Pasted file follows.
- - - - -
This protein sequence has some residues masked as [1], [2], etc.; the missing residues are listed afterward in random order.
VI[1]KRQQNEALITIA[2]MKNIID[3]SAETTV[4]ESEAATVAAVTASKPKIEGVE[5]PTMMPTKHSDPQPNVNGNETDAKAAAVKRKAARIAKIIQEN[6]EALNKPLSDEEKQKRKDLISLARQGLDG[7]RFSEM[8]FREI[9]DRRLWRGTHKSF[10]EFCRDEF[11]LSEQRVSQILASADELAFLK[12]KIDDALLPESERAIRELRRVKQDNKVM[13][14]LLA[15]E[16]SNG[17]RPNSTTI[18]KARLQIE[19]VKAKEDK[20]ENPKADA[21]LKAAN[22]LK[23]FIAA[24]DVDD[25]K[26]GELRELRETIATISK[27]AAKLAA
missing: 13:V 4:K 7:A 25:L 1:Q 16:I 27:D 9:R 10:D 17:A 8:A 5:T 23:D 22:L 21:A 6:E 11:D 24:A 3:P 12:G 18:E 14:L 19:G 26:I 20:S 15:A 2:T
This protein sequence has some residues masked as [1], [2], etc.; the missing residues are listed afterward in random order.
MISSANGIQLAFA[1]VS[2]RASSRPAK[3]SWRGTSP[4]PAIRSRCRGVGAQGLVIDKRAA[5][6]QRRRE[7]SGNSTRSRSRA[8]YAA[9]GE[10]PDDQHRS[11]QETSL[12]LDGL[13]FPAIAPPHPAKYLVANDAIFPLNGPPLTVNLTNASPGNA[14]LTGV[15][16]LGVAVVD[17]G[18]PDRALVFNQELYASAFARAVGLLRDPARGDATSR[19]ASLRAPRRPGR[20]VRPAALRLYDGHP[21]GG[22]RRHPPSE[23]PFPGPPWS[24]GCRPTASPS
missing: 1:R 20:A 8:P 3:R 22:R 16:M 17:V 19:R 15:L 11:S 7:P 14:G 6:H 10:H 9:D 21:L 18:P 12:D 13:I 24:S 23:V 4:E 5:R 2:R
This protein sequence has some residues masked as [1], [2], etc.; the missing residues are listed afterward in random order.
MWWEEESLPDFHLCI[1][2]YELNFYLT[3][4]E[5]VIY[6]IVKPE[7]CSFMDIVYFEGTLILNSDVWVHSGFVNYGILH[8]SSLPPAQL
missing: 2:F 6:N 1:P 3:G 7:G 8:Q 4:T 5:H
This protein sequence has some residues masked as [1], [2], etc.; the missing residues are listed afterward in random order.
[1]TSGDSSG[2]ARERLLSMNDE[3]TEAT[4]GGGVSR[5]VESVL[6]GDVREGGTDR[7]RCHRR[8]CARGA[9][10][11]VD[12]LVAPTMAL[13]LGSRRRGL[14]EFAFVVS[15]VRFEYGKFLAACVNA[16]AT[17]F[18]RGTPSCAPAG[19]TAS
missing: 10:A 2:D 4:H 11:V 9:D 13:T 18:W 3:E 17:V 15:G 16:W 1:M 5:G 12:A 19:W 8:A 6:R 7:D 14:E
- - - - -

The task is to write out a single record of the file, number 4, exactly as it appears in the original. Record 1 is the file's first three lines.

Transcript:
This protein sequence has some residues masked as [1], [2], etc.; the missing residues are listed afterward in random order.
[1]TSGDSSG[2]ARERLLSMNDE[3]TEAT[4]GGGVSR[5]VESVL[6]GDVREGGTDR[7]RCHRR[8]CARGA[9][10][11]VD[12]LVAPTMAL[13]LGSRRRGL[14]EFAFVVS[15]VRFEYGKFLAACVNA[16]AT[17]F[18]RGTPSCAPAG[19]TAS
missing: 10:A 2:D 4:H 11:V 9:D 13:T 18:W 3:E 17:V 15:G 16:W 1:M 5:G 12:A 19:W 8:A 6:R 7:D 14:E